I had the opportunity to present some highlights from our new Energy Storage Research Service last week at European Utility Week (EUW) in Vienna. For those that don’t know it, it’s a leading annual event focusing on the smart energy value chain.
EUW is an established event for smart grid and the connected home space, but clearly the new hot topic is energy storage. Here’s a few of the things I took away from my time in the energy storage stream of EUW:
1. Energy storage is the new hype and everyone wants a part of it
Compared to previous EUWs, energy storage generated greater and much more serious interest from across the energy industry – generators, energy suppliers and network operators are all actively evaluating the case for storage. We see that people have lots of questions on where to play (e.g. what are the right applications and technologies?) and how to play (e.g. what is the best route to market, who are my customers?).
2. Storage has a crucial role to play in transforming and digitalising the energy system
Energy storage can enable renewable generation, but distributed energy storage applications can also unlock new energy supply and service models – helping to digitalise the energy industry. The energy system is facing a multi-facetted transformation – large-scale renewable generation, electrification of heat and transport, as well as the emergence of the energy ‘prosumer’. Network operators are increasingly concerned about system resilience. Energy storage can play a significant role in system balancing – but how it is paid for and who captures the value benefits remain big, complex questions.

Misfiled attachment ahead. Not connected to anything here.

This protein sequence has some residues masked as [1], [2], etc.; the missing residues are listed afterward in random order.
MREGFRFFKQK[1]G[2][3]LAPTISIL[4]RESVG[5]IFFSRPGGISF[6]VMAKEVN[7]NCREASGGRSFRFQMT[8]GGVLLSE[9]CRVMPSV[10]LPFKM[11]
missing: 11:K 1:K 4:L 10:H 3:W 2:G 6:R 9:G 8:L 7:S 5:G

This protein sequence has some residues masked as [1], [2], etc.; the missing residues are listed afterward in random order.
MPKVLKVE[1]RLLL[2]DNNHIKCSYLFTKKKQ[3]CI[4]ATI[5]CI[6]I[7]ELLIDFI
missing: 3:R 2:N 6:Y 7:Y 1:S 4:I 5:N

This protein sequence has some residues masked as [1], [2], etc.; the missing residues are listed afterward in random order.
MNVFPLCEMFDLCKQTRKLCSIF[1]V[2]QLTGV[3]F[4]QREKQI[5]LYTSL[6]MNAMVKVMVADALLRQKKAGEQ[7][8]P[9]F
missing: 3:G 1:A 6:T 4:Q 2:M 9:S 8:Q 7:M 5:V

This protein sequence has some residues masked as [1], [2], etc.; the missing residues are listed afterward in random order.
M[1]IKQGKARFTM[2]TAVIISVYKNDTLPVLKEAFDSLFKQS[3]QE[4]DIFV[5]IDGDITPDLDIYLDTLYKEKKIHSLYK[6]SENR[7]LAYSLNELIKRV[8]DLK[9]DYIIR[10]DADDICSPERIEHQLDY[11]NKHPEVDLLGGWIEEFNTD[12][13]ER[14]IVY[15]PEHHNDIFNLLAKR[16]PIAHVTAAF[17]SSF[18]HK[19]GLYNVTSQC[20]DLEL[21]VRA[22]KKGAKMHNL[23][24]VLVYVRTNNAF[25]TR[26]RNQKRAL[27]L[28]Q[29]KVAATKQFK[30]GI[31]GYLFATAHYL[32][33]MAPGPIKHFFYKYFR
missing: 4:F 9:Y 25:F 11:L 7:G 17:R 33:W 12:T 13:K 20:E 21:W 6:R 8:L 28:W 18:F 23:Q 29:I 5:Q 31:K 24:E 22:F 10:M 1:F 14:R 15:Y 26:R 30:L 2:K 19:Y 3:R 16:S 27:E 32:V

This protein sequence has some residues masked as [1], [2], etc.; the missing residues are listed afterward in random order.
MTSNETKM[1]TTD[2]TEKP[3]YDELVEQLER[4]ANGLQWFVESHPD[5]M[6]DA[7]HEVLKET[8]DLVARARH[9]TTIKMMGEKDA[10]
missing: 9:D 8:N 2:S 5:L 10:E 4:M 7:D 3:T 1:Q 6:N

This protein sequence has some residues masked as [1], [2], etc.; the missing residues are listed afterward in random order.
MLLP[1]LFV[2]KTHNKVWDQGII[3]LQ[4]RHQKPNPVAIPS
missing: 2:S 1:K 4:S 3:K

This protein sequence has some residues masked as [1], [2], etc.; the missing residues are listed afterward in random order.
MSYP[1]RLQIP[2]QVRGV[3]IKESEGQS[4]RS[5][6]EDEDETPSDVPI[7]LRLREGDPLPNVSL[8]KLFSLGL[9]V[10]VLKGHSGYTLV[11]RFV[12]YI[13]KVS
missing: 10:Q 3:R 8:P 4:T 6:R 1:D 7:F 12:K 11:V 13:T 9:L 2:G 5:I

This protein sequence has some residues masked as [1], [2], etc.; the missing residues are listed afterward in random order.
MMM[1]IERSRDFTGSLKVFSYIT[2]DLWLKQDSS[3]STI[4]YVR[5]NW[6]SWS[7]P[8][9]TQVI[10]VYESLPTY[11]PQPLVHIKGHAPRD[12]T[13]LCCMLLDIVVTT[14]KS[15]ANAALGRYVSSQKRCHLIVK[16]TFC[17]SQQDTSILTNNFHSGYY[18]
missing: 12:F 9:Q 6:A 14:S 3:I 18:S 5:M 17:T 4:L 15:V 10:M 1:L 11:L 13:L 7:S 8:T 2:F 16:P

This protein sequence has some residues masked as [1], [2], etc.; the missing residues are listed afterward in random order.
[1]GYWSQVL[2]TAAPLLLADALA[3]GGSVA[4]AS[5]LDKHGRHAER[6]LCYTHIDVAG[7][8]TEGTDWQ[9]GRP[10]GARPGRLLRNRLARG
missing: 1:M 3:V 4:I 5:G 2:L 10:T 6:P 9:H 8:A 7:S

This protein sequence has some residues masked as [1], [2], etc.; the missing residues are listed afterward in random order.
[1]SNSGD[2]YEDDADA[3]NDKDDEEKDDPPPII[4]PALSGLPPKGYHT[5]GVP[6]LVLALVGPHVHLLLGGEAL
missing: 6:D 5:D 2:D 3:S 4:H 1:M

3. Project cost remain a key barrier to the widespread commercialisation of energy storage
Despite battery costs falling significantly over the past few years, energy storage is still expensive for many customers. Two key and closely interlinked challenges identified at EUW that need to be addressed are: the policy framework and how storage participates in electricity markets to provide grid services. So, right now energy storage may not be the most scalable proposition for energy suppliers / service providers in many European markets, but I don’t see this stopping them from trying. The market for energy storage will continue to grow and it will be fascinating to see how the role of different energy storage applications both on the utility and customer side of the meter will evolve –one of the key questions we are focusing on in our research.
In my own EUW presentation I highlighted that to create a compelling proposition storage applications need to provide multiple use cases stacking different values and profiled some leading case study examples. Contact me to receive a free copy of this presentation or learn more about our upcoming energy storage research.